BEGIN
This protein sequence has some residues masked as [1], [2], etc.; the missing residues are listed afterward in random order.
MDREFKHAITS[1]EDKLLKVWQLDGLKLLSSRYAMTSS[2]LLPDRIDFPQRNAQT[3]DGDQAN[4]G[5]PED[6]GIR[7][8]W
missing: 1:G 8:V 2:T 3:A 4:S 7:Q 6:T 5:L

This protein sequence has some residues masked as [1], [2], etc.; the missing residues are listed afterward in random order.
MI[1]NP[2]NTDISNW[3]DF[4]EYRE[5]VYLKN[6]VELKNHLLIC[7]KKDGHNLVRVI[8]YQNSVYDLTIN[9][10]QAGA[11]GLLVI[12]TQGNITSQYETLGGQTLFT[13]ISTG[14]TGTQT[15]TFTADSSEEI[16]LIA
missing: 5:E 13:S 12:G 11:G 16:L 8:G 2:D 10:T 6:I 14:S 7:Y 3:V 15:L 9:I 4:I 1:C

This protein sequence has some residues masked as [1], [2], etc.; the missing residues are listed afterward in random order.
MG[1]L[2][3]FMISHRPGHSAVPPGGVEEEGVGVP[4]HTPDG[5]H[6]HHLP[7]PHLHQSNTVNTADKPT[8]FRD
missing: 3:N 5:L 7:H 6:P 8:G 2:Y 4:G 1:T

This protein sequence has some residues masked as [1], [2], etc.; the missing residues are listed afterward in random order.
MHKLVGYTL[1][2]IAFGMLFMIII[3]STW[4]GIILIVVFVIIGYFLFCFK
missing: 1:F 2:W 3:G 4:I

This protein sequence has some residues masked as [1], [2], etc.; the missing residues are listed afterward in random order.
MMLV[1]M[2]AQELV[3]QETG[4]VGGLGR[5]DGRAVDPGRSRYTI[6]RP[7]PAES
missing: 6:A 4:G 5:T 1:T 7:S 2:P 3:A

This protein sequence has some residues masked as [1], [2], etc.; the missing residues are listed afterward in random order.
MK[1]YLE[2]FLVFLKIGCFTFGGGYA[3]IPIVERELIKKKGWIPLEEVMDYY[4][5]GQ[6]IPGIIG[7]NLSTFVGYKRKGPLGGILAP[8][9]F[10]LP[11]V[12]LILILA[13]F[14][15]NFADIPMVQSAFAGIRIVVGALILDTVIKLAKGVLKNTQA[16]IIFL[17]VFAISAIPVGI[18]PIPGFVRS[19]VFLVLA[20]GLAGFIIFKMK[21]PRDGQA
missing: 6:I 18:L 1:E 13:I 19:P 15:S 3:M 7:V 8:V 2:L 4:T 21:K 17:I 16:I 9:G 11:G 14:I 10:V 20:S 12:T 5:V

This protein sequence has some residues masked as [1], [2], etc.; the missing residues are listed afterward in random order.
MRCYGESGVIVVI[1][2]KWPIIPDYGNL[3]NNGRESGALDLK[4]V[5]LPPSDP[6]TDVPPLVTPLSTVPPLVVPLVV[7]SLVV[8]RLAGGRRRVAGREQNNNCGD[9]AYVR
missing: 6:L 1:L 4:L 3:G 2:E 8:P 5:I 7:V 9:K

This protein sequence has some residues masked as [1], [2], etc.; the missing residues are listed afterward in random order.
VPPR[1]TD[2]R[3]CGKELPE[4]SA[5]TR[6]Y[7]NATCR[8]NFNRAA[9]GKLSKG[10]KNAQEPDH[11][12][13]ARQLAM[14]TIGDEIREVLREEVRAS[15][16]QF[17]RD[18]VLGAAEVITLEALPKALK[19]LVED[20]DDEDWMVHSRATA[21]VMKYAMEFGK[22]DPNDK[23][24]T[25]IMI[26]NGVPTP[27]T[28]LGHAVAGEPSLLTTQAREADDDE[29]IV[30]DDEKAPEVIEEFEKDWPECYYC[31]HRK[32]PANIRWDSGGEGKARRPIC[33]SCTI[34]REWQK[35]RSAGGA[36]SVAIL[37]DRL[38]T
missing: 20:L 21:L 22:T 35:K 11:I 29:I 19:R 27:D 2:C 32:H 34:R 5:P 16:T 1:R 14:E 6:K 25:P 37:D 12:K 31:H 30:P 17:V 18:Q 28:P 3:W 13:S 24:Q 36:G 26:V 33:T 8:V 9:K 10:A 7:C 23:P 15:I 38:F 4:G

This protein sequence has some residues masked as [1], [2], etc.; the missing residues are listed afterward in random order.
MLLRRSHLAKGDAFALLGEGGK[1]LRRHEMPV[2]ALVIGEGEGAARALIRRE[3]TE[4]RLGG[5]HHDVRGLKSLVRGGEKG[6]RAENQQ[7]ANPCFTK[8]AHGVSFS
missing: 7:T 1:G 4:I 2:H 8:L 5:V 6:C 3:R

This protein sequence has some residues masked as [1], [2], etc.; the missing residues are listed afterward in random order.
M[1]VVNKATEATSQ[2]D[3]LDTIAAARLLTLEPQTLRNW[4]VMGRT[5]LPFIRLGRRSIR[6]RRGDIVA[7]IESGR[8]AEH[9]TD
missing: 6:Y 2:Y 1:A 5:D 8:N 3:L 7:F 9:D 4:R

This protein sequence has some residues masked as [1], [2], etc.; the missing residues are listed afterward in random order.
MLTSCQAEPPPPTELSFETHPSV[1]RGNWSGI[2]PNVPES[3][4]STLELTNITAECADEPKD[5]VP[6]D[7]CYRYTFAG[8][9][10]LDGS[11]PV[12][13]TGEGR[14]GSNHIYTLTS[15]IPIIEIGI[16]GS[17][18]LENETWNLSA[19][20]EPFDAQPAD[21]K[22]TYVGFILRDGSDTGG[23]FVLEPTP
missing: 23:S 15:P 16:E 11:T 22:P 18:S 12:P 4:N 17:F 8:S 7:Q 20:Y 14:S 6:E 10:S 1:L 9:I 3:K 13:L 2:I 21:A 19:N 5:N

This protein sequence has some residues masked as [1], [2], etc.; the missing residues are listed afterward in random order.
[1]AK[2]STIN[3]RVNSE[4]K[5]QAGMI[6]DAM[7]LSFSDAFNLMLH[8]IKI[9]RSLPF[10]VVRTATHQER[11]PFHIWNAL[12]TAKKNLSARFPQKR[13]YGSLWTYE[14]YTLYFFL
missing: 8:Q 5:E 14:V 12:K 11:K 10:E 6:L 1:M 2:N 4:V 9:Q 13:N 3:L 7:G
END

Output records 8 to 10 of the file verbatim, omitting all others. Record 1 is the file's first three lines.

This protein sequence has some residues masked as [1], [2], etc.; the missing residues are listed afterward in random order.
VPPR[1]TD[2]R[3]CGKELPE[4]SA[5]TR[6]Y[7]NATCR[8]NFNRAA[9]GKLSKG[10]KNAQEPDH[11][12][13]ARQLAM[14]TIGDEIREVLREEVRAS[15][16]QF[17]RD[18]VLGAAEVITLEALPKALK[19]LVED[20]DDEDWMVHSRATA[21]VMKYAMEFGK[22]DPNDK[23][24]T[25]IMI[26]NGVPTP[27]T[28]LGHAVAGEPSLLTTQAREADDDE[29]IV[30]DDEKAPEVIEEFEKDWPECYYC[31]HRK[32]PANIRWDSGGEGKARRPIC[33]SCTI[34]REWQK[35]RSAGGA[36]SVAIL[37]DRL[38]T
missing: 20:L 21:L 22:T 35:K 11:I 29:I 19:R 27:D 2:C 32:H 34:R 5:P 16:T 1:R 14:E 6:K 25:P 37:D 12:K 31:H 30:P 17:V 18:Q 28:P 3:W 13:S 24:Q 36:G 26:V 33:T 8:V 9:K 10:A 7:C 23:P 15:I 38:F 4:G

This protein sequence has some residues masked as [1], [2], etc.; the missing residues are listed afterward in random order.
MLLRRSHLAKGDAFALLGEGGK[1]LRRHEMPV[2]ALVIGEGEGAARALIRRE[3]TE[4]RLGG[5]HHDVRGLKSLVRGGEKG[6]RAENQQ[7]ANPCFTK[8]AHGVSFS
missing: 7:T 1:G 4:I 2:H 8:L 5:V 6:C 3:R

This protein sequence has some residues masked as [1], [2], etc.; the missing residues are listed afterward in random order.
M[1]VVNKATEATSQ[2]D[3]LDTIAAARLLTLEPQTLRNW[4]VMGRT[5]LPFIRLGRRSIR[6]RRGDIVA[7]IESGR[8]AEH[9]TD
missing: 6:Y 2:Y 1:A 5:D 8:N 3:L 7:F 9:D 4:R